It’s becoming a hot topic these days. http://www.bbc.co.uk/news/uk-england-derbyshire-12424391, although there is more than likely, as is usually the case, more to the story than is being blasted out by the hand-wringing Press as they attempt to sling as much mud at us as possible so that the Big-Brother loving public can point a finger and say ‘bad people’ in a really loud voice, thus freeing themselves from any sense of responsibility for seeking the truth through facts.
As I said before, if that Service’s policy is not interrupt a crew’s (legally imposed) break then why is it a critical matter in this case? If an ambulance crew were busy on another call at the time, let’s say a drunken teenager outside a bar who is ‘unconscious’ (category A), would they be criticised for that?
And the solo paramedic simply wasn’t allowed to go near the scene. If the Control Room bod hears anything going on in the background of a call, or sees anything suspicious on the screen, then the responder will be told to stay back until the scene is made safe. Our remit is to save lives, yes but not at the cost of our own – we are not soldiers and if we try to behave like soldiers, we get heavily criticised and have no recourse, in terms of compensation, when we get injured as a result of ignoring this order.
None of us want to sit around waiting while someone is suffering of course and I think that’s why the paramedic went in on her own anyway but it’s clear that the atmosphere was less than accommodating and the situation would not have been helped if there were angry, shouting people around.
I’ve gone into a pub on my own, with a cardiac arrest patient on the floor and I had to physically move people out of my way because, as I attempted to help the patient, grown men with no sense of decency, were barging across me to get to the bar… to order drinks!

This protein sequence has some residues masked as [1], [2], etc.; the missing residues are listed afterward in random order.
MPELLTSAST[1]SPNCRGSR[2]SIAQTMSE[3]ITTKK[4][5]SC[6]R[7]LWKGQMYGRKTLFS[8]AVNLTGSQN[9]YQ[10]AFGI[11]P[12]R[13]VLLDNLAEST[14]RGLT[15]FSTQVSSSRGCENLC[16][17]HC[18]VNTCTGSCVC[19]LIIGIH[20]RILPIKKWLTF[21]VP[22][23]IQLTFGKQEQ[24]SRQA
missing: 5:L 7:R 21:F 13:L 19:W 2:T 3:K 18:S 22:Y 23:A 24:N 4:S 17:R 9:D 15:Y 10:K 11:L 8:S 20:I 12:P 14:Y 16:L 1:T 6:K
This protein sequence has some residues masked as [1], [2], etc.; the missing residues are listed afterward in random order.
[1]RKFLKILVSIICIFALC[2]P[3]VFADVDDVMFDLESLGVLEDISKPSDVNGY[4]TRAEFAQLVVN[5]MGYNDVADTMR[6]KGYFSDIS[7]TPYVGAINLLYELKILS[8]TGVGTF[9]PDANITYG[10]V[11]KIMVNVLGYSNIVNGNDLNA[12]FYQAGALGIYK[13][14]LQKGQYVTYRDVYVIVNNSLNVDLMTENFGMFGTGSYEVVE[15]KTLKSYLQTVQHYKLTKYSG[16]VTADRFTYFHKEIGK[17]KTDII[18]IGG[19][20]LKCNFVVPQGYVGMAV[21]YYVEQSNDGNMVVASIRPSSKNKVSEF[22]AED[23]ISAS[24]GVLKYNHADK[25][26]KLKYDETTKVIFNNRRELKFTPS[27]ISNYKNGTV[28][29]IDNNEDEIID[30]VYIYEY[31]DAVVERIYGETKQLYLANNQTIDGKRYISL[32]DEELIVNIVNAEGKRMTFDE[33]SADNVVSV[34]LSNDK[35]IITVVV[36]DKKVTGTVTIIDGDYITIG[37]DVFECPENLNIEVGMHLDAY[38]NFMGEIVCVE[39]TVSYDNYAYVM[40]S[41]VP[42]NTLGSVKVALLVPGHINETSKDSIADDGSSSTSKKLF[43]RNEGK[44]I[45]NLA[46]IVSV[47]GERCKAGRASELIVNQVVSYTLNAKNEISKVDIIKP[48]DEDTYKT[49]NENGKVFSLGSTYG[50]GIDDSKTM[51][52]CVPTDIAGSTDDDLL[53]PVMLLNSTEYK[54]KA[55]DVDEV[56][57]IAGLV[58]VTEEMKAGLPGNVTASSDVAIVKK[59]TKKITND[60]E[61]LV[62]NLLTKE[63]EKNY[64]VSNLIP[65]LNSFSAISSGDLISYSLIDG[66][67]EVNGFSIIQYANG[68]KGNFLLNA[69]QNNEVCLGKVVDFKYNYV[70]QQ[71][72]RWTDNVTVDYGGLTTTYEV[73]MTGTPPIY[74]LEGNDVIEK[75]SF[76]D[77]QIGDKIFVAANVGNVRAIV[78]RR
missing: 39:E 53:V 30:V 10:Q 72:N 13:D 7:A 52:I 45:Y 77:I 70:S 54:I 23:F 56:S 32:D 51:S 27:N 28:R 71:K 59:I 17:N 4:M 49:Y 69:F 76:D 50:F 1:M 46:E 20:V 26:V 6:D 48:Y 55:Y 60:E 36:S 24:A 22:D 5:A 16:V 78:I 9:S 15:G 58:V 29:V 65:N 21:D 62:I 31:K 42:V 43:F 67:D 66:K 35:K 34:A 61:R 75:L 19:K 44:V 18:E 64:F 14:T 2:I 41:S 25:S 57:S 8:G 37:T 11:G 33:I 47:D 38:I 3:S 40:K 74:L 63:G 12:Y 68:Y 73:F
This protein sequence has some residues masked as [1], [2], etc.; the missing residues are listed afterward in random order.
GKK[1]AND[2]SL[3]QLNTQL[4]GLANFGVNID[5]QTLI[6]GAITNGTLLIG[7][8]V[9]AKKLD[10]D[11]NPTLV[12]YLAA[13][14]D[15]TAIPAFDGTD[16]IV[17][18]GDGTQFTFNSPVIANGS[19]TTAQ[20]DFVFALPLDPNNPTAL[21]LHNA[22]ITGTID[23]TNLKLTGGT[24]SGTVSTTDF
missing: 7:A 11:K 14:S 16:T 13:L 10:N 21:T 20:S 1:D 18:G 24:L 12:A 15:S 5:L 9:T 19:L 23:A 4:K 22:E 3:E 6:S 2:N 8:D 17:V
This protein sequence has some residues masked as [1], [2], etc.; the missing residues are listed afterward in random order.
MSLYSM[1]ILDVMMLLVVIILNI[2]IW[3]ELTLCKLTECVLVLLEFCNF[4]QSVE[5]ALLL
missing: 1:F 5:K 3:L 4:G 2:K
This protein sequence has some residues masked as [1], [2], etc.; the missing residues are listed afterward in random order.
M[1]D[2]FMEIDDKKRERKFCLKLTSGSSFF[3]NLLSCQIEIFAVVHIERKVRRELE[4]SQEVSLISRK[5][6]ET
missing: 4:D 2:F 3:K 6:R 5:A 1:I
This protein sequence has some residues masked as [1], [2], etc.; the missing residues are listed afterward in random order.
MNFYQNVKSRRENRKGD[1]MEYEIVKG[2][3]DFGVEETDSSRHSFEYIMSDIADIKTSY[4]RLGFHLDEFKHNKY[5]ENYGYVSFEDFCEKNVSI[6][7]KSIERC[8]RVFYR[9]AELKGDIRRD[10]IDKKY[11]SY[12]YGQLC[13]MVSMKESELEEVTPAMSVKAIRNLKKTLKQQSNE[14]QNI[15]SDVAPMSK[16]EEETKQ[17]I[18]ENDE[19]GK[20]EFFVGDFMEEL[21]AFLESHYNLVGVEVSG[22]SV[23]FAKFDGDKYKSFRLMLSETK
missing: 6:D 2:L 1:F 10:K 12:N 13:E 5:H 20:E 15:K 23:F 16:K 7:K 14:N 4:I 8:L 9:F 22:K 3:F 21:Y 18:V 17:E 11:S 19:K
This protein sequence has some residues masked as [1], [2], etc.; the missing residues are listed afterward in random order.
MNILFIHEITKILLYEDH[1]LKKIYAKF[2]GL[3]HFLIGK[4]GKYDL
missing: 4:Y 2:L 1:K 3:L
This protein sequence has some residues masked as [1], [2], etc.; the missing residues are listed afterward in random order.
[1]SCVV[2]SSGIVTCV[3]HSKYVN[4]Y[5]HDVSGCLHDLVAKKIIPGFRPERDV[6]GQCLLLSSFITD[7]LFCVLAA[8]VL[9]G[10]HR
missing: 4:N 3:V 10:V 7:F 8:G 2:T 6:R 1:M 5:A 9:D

Again, it is extremely sad that someone lost their life in such circumstances but not all of these tragedies are the result of emergency service personnel incompetence; some of them, when the details are looked at closely, are predictable and caused by external influences.
And here it comes…. http://www.guardian.co.uk/society/2011/feb/17/nhs-hospitals-axeing-frontline-staff. If anybody actually believed that we would escape this financial disaster, they were fooling themselves. There simply isn’t enough money to support a huge system like the NHS. Nobody is safe and I suspect that in the next two to three years, things will be much worse. We have an impossible debt to clear – it will take generations to cut because it isn’t just a few tens of billions, it’s not even a few hundreds of billions – it’s trillions of pounds. We will limp back to normality, not with a cleared account and a zero debt balance, but rather with a reduced debt on which we can scavenge a sustainable society while we whittle it down by degrees over the next hundred years! We are much like a person who gets so far into debt with credit cards that he takes out more credit cards to clear it, whilst cutting back on essentials to make enough money to pay the interest.
What we need to do is go to a friendly debt-clearing planet and ask the well-off aliens for a repayment plan; it will cost us 2% of the debt plus we won’t be able to borrow for seven years because our credit rating will be mashed. Or we could stop spending so much money on so much rubbish. We could start by telling drunken idiots to pay for their own ambulance transport and hospitalisation; that would save us a few quid – and by sacking everyone involved in the ‘there is no Christmas’ conspiracy.